But here’s the deal…a product or process that only exists in our mind does no one any good. It may be “perfect” in our mind, but what good does that really do anyone?
So give yourself permission to be imperfect. You might find that what you create is much better than you thought.
Reasons we’re so hard on ourselves:
- We’re comparing our work to others
- We’re comparing our selves to others
- We’re unsure of our abilities
- We’re nervous about how others will judge the final product
- We’re afraid of falling short of our own expectations
You’re giving up too easily
It’s easy to throw up our hands and say, “I just can’t do it!” or “It’s just not possible!” And it’s understandable why we want to quit.
Things are tough, projects take longer than we anticipate, and tasks are harder than we ever dreamed they’d be. Who can really blame us when we decide that it’s time to throw in the towel
But a towel thrown on the ground is good for only one thing…mopping up a mess.
Now I’m not saying there isn’t a time to critically examine all factors and come to a reasoned decision about the likelihood of a project’s success. Obviously, there is such a time.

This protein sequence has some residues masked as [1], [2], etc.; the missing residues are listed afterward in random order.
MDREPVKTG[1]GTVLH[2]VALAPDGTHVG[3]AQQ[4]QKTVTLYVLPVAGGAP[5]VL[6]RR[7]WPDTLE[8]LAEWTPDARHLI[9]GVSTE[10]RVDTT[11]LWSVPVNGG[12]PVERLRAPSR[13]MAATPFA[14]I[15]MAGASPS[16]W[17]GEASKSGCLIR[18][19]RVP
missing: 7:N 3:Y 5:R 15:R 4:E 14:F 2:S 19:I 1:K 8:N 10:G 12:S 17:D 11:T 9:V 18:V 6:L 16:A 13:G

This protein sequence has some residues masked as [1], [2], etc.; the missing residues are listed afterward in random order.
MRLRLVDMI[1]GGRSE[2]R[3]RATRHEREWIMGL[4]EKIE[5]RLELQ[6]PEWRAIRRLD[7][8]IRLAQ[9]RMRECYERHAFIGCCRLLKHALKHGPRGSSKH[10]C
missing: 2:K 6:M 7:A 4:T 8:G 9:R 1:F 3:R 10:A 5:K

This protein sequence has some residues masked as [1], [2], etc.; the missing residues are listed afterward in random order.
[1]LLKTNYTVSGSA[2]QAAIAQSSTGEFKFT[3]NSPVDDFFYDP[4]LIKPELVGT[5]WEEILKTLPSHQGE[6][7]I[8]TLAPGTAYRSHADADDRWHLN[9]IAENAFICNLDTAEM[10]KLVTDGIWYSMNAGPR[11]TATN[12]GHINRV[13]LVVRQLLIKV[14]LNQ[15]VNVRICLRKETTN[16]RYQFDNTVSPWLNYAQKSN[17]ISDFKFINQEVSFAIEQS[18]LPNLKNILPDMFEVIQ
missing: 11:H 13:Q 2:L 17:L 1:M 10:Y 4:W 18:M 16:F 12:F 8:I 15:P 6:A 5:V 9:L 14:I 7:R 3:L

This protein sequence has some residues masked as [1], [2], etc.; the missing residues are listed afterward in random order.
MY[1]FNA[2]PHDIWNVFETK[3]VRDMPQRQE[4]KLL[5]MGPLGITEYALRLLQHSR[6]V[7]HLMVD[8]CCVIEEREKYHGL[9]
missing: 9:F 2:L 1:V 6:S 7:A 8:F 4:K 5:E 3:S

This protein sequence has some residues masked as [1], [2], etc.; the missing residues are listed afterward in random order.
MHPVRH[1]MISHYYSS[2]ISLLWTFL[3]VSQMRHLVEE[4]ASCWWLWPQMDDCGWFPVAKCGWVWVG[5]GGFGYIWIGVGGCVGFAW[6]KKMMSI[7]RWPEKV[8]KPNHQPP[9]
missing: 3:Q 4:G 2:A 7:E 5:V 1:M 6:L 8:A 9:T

And when the time has come that is really IS time to face reality, then there’s no shame in doing so.
But what we want to avoid is simply giving up and throwing in the towel because we’re frustrated. Or because we’re tired, or bored, or afraid.
When the time comes to throw in the towel let’s be sure it’s for the right reasons…and then own that decision.
And most importantly, when we do decide that it’s time to quit something, let’s make sure that we’ve learned all the lessons we can from the experience. Let’s evaluate what worked, what didn’t, and the reasons for both. This way we can approach our next project or venture with greater knowledge and wisdom because of the one we left behind.
That’s one way to decrease the chance that we’ll sabotaging our success in the future.
a great resource for productivity
There’s a resource in the Productivity Bundle called Beat Self-Sabotage: How To Overcome the Emotions That Are Holding You Back. It’s easier to see when other people are trying to sabotage us, but it’s much harder to recognize when we’re doing it to ourselves. Then understanding WHY we would be doing that…well, that’s even more complicated. This short ebook dives into the underlying emotions and fears so that we can recognize and counteract them. It’s worth a read.